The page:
The I-601 application may be filed only when the person is outside the U.S. I-601 waiver applicants must first depart the U.S. and attend their visa interview at the U.S. Consulate before they may file for the regular waiver. They bear a higher risk of being separated from their family in the U.S. for 3 or 10 years, if they do not receive the waiver following departure from the U.S.  They must wait for the I-601 decision while they are outside of the U.S. and separated from their family.

The I-601A application may be filed only if the person is physically present in the U.S. I-601A waiver applicants file for the provisional waiver while they are still in the U.S, before they depart the U.S. and attend the visa interview at the U.S. Consulate.

Being granted the provisional waiver increases the likelihood that the U.S. Consulate will issue the immigrant visa at or shortly after the interview.  They may wait for the I-601A decision while they are still in the U.S. with their family. The provisional waiver provides several advantages, but has many limitations. For example, if the U.S. Consulate discovers the visa applicant has prior immigration violations or a criminal history, the approved provisional waiver will be revoked and the applicant has to file for the regular I-601 waiver (if available).

4. The I-601 waiver can be filed in conjunction with an immigrant visa or K visa. The I-601A can be filed only in conjunction with an immigrant visa. 

I-601 applicants may be seeking a  K-3 nonimmigrant or K-1 fiancé(e) visa based on an approved I-129F petition, not just an immigrant visa. In contrast, I-601A applicants must first have an approved I-130 (immigrant visa) petition filed on their behalf by a U.S. citizen petitioner. They also have to first pay the immigrant visa fee before they submit the provisional waiver request.

5. The I-601 waiver can be used to waive additional grounds of inadmissibility, such as criminal convictions and immigration fraud. The I-601A waiver waives only the 3/10 year unlawful presence bar.

The Form I-601 allows the applicant to file for multiple grounds of inadmissibility, such as crime-related grounds and fraud or willful misrepresentation to gain immigration benefits, not just unlawful presence.

Meanwhile, the Form I-601A application cannot be used to waive any grounds but unlawful presence in the U.S. If you are subject to other grounds of inadmissibility, such as a prior removal order, illegal re-entries to the U.S., false claims to U.S. citizenship, immigration fraud, or criminal convictions, you may not file the Form I-601A.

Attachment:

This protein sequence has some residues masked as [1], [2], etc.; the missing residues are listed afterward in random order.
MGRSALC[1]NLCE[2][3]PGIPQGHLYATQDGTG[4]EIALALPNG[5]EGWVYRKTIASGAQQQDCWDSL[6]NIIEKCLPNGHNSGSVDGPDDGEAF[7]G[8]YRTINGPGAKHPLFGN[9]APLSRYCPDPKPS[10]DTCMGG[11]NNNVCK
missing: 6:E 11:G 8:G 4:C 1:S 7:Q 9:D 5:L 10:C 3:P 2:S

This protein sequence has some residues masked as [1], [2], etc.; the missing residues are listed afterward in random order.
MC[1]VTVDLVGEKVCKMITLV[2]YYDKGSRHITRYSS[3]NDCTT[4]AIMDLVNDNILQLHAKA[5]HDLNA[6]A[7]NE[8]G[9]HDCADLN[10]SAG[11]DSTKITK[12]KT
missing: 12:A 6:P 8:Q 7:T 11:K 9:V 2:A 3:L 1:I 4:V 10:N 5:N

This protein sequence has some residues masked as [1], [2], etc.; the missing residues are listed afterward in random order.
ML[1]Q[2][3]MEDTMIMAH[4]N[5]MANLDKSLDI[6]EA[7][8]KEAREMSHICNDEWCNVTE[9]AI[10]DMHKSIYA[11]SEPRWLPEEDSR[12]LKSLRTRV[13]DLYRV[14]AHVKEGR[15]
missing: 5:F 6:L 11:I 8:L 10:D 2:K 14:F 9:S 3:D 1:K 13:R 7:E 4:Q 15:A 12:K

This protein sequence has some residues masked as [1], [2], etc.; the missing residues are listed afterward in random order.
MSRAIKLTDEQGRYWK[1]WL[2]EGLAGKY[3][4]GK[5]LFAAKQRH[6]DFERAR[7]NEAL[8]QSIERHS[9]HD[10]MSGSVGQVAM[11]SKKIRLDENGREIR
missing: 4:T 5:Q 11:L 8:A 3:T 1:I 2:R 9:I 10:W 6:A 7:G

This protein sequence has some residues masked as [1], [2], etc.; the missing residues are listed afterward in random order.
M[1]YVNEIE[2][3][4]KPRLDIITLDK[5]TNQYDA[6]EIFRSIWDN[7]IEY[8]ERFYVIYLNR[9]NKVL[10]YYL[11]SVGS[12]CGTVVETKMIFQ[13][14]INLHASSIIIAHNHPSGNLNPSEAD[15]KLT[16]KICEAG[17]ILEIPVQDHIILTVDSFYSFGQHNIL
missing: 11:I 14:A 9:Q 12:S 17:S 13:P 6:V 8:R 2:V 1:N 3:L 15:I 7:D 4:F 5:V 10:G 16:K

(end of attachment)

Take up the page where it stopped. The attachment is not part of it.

If USCIS determines, based on the record, there is reason to believe you are inadmissible on grounds other than unlawful presence, it will deny your Form I-601A.

In January 2014, USCIS clarified that it will not automatically deny the Form I-601A when the applicant has a criminal history. USCIS will review the entire record to determine whether the criminal offense falls within the “youthful offender” or “petty offense” exception, or is not a crime involving moral turpitude. If any exception applies, USCIS will continue to process the I-601A waiver request and approve it, assuming the requirements are met and a favorable exercise of discretion is appropriate.

Consult an Immigration Attorney

Because there are keys differences between the I-601 waiver and I-601A waiver, you should consult an immigration attorney to help you decide which waiver to file. A reliable attorney can also help you determine whether you need to actually depart the U.S. to apply for an immigrant visa, or whether you may apply for adjustment to permanent resident in the U.S. without leaving the country. (This is important to know because the 3 year/10 year is triggered only if you leave the U.S.)

If you are not eligible to adjust status, and you want to gain permanent residence in the U.S., you will need to depart the U.S. to apply for an immigrant visa. If you are inadmissible due only to the 3 year/10 year unlawful presence bar, the I-601A provisional waiver is the more appropriate waiver. But under current regulations, only immediate relatives of U.S. citizens may file for the I-601A waiver. And if you are inadmissible on multiple grounds, the I-601A waiver will not work.

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This article provides general information only. It is based on law, regulations and policy that are subject to change. Do not consider it as legal advice for any individual case or situation. Each legal case is different and case examples do not constitute a prediction or guarantee of success or failure in any other case. The sharing or receipt of this information does not create an attorney-client relationship.

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Photo by: Stefan Baudy